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In a period of scarce capital and many competing priorities for investment, a mature debate is needed about what constitutes sensible infrastructure investment.

What are the characteristics of such investments? How should they be paid for, and by whom? How should these proposals be evaluated? Unfortunately, there have in the past been some examples of poor decision-making, poor proposals and inadequate evaluation. A transparent process needs to be employed so that decisions about what kind of infrastructure Australia requires can be made in a sensible way.

There is no shortage of capability within our industry to deal with complex, multifaceted infrastructure proposals, with appropriate community engagement. Our IS rating scheme aims to improve Australia’s infrastructure on a number of fronts. It delivers continuous social, economic and environmental improvements across the design, construction and operation phases of infrastructure assets. It is a world-leading risk and opportunity assessment framework, providing a new benchmarking tool to allow the infrastructure sector to gather information around continuous improvement, and it highlights and rewards achievements for leadership in sustainability implementation. Most importantly, it has started defining the business case for sustainability. 

Since the launch of the IS tool in February 2012, we have seen steady progress with industry take-up; this is described in the report from Antony Sprigg, our CEO, that follows. We are pleased with this progress, but there is more for us to achieve, and Antony describes our plans in this area.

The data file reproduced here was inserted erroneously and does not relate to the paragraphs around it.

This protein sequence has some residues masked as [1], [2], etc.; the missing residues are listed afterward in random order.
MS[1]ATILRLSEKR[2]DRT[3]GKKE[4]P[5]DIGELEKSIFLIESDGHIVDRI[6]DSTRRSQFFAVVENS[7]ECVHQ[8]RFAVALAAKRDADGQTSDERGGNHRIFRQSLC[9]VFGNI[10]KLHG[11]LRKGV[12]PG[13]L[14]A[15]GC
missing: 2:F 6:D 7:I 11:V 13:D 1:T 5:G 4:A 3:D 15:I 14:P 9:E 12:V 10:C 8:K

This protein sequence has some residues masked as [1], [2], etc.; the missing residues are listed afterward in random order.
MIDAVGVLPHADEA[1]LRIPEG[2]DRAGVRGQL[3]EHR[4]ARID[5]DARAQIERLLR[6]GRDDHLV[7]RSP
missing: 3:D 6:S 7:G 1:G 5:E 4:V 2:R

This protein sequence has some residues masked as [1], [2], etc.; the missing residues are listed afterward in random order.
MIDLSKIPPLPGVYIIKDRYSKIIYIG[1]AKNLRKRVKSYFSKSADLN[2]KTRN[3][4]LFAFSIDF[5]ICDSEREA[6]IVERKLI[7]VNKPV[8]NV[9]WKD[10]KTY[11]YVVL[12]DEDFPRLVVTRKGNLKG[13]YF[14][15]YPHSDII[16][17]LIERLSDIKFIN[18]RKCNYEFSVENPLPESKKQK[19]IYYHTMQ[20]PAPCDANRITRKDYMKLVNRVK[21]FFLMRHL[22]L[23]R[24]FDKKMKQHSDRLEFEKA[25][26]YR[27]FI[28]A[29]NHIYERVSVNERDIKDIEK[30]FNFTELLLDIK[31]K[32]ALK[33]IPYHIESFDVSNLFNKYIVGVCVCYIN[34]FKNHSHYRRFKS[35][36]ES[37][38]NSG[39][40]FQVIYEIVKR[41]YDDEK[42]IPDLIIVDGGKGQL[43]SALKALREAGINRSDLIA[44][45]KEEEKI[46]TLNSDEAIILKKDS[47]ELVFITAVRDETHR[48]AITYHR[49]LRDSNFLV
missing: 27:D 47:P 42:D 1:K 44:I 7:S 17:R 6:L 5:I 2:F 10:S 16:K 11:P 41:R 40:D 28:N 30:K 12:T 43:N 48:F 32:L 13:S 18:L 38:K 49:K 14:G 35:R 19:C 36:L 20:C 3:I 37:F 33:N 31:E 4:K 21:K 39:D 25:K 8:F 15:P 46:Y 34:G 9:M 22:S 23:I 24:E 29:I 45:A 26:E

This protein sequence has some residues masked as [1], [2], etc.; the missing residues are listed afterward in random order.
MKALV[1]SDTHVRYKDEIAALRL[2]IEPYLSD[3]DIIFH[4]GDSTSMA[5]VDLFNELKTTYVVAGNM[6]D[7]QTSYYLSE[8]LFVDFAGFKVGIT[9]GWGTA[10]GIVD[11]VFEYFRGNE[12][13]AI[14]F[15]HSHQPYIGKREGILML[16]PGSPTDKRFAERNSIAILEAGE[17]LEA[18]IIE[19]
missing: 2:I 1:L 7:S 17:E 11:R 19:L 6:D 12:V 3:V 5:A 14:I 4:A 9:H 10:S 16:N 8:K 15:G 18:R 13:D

The way forward is clear. Investment in new infrastructure is an investment on behalf of current and future generations. Australia is using up infrastructure in which our predecessors invested; the current generation must make a contribution. And so, it is important that these investments are optimal with both high-value, low-cost infrastructure investments, as well as the significant high-cost projects, being considered. IS provides the framework for assessing all such proposals and demonstrates the benefits of including sustainability considerations in the business case for each new infrastructure asset.

There is widespread agreement that investment in our cities and regions is vital to the economic development of Australia. This is, in turn, an investment in Australian communities, and we as an industry should reflect on the fact that communities are made up of people, buildings and infrastructure. Both people and buildings rely on the right mix of infrastructure, and we are compelled to get that mix right. My board and our operations team are proud to have the opportunity to assist in that process.

David Singleton
Infrastructure Sustainability Council of Australia